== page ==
“Who is the competition these days, you might ask yourself. I may slice, dice and bag my carrots, or batch and dispatch my eggs, or slice the bacon all ready for market.
Then, after all that work and getting the product into the supply chain, how often are you left wondering that you have actually been competing against yourself when you look at the supermarket shelves; where is your product amongst the array of private label and multinational brands. You think if this continues and the more I sell into private label, how am I ever going to distinguish my quality and improve my prices. Am I the one actually in the bacon slicer?
And that is the whole point about the importance of the maintenance of brands in our food and beverage markets. The ongoing removal of brands from our shelves with their substitution by an increasing suite of private label brands removes the capacity for competition and narrows consumer awareness to an ever decreasing circle of choice, narrowing the entrance gate but making the gatekeeper loom larger than ever.
Should I be bothered about this?
The answer is yes. With a brand which consumers recognise and appreciate, that establishes a goodwill for the producer with customers which is an item of value, not only in repeat custom and any negotiations with retailers (although this can be notional for some even at the best of times) but also on the balance sheet.
A suppliers’ contract into private label establishes neither. This renders the private label only supplier even more beholden to the buyer and retailer and eliminates to a real extent any credible alternatives. When credible alternatives are removed, ultimately that will result in price squeeze on the supplier but also has the capacity to facilitate margin retention vis-à-vis consumers. The buyer controls both the supply agreement, the branding the pricing and range of SKUs. It may also lead to less competition in quality to the detriment of the consumer body as a whole.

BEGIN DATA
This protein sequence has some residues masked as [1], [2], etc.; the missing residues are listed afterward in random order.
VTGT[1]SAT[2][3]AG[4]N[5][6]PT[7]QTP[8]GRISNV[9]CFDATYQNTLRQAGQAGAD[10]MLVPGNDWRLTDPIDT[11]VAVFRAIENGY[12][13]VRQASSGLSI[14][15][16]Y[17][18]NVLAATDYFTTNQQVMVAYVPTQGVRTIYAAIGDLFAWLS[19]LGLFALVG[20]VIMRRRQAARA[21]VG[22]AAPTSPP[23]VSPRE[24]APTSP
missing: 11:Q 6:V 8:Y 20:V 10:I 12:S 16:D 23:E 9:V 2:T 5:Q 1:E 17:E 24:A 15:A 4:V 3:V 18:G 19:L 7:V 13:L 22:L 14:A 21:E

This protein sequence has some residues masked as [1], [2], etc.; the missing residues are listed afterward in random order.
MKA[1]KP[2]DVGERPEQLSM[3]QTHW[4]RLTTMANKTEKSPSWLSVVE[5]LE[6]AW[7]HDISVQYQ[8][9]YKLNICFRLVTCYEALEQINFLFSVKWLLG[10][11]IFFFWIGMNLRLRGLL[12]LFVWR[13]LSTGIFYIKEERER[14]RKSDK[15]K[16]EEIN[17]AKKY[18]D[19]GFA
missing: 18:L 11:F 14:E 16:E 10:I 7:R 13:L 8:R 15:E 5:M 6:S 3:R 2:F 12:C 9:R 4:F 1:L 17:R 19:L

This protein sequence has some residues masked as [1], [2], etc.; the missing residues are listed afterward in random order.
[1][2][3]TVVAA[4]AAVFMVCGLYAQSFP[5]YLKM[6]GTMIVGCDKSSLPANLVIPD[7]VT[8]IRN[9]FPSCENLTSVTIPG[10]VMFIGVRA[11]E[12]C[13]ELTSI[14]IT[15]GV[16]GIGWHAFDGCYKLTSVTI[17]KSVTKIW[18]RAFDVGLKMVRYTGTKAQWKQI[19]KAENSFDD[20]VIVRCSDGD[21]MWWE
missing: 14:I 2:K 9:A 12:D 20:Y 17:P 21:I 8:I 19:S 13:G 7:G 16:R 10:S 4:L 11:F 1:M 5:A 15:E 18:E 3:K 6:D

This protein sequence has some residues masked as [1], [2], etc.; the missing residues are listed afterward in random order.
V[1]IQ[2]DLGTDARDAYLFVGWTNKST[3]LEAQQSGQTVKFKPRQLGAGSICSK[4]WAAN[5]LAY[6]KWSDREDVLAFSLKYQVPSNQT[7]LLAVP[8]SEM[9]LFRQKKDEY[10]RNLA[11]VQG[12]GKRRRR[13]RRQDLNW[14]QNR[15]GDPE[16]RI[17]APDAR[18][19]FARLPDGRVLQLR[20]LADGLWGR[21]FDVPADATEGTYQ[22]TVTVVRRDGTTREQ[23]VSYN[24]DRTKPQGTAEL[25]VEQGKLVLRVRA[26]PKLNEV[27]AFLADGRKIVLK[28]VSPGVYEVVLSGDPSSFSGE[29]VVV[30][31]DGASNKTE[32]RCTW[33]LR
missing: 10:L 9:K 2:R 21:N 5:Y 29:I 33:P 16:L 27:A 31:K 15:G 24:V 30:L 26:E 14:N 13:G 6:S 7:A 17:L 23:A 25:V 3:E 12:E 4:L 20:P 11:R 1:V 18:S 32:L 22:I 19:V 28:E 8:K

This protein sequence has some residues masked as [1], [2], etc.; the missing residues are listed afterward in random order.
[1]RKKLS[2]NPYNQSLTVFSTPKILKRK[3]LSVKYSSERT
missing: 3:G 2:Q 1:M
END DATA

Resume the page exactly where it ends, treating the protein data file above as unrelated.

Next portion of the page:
This is where we are all probably in agreement with all stakeholders in the supply chain – competition is not all about lowest price, particularly where there is an absence of choice. It is about driving efficiencies and quality. Driving efficiencies should lead to lower price but if at the expense of quality and choice, then that is a fiction.
Tim Harford, otherwise known in the English Financial Times as the Undercover Economist noted in the 13 August 2014 edition:
“Monopolists can sometimes use their scale and cash flow to produce real innovations – the glory years of Bell Labs come to mind. But the ferocious cut and thrust of smaller competitors seems a more reliable way to produce many of the everyday innovations that matter.
That cut and thrust is no longer so cutting or thrusting as once it was. “The business sector of the US economy is ageing,” says a Brookings research paper. It is a trend found across regions and industries, as incumbent players enjoy entrenched advantages. “The rate of business start-ups and the pace of employment dynamism in the US economy has fallen over recent decades … This downward trend accelerated after 2000,” adds a survey in the Journal of Economic Perspectives.
That means higher prices and less innovation, but perhaps the game is broader still.”
What does this mean for you?
If you have an idea for a brand or strategy for your product, believe in it, try and stick with it. It is a hugely important aspect of that element of competition policy which drives innovation and we can all be policy makers on that front. The game is broader still. Otherwise, where’s the fun in white label, right!